We can’t let this stand. Help us keep up the momentum and join us in asking every CEO serving on the Chamber of Commerce board to quit the Chamber and renounce its radical stance.
The science is clear. And the Chamber is feeling the heat.
Kevin Grandia applied pressure directly to Toyota two weeks ago, calling out the company’s inconsistency in a piece at DeSmogBlog:
If Toyota is genuinely committed to sustainability as they say they are, then they can can take their lead from Nike, Exelon and others and stop supporting the US Chamber and their attack on the Obama administration’s clean energy and climate change reforms. If they don’t leave the US Chamber, then we know where their motivations truly lie.
Move On followed up on Grandia’s pressure on Toyota, writing in an email blast to members on Friday:
If Toyota is as “green” as they claim, why are they supporting a massive effort to kill President Obama’s clean energy plans?
Toyota needs to know consumers won’t stand for this. Can you ask Toyota to quit the Chamber of Commerce? If you’ve owned a Toyota, be sure to mention it when you call.
If major companies like Toyota quit the Chamber, members of Congress will be less likely to listen to the Chamber’s lobbyists.
For years, the Chamber of Commerce has pursued a right-wing agenda out of step with the business interests of many of its members. This year, they’ve launched an all-out lobbying blitz to block all of Obama’s goals—from climate to health care to fixing the economy. If the Chamber has less influence in Washington, our country has a real chance for change.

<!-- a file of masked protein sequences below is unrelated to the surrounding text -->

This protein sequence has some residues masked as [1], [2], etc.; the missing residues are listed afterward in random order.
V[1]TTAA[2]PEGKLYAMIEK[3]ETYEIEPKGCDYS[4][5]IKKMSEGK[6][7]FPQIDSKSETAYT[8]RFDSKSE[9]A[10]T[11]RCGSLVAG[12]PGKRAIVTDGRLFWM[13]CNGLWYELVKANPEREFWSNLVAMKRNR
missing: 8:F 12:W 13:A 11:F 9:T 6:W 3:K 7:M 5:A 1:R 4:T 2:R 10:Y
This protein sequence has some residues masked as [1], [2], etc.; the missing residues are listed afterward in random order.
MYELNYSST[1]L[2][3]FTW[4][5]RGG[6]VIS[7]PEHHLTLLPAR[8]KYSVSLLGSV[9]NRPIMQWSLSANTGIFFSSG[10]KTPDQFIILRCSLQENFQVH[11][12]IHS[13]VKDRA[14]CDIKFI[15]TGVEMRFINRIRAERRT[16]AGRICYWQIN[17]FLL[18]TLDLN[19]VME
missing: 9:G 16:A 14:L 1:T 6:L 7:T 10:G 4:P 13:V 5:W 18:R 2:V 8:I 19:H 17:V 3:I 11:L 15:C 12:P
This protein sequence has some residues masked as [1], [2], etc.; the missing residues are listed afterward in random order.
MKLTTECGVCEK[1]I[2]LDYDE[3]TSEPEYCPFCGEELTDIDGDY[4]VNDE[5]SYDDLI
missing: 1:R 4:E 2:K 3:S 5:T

Call on Toyota to quit the Chamber of Commerce:
The Service Employees International Union is also running a campaign against the Chamber, petitioning Senators to “Break Up with the U.S. Chamber of Commerce”:
There’s an exodus from the corporate front group over its extreme views. We must use this opportunity to further isolate the U.S. Chamber as an out-of-touch outfit that only serves the interest of a handful of greedy CEOs.
The U.S. Chamber can’t be taken seriously. Your senators need to know this – the corporate front group is in Congress every day, lobbying for its extremist positions. They need to be immediately discredited.
Sign the petition to the Senate now: don’t listen to the extremist U.S. Chamber of Commerce on any issue.
And Brad Johnson at Think Progress has been painstakingly correcting the Chamber’s falsehoods with rapid-response blog items, as they pop up.
|By: maximus7 Sunday October 4, 2009 10:49 pm|
We need to express the notion that the Republiklan party over the last 90 years has not practiced capitalism very well. We also need to go on a massive consumer boycott of selected comapanies that give money to conservatives in both the Republiklan and Democratic Parties.
|By: SethDMichaels Friday September 18, 2009 1:27 pm|
The AFL-CIO’s new leadership team isn’t wasting a second. Hours after the close of the AFL-CIO 26th Constitutional Convention, they’re riding the momentum of this week’s high-energy union gathering with a listening tour across the country.
And they’re starting in Ohio, the center of recent political battles and heart of the tough questions the nation faces about our economic future.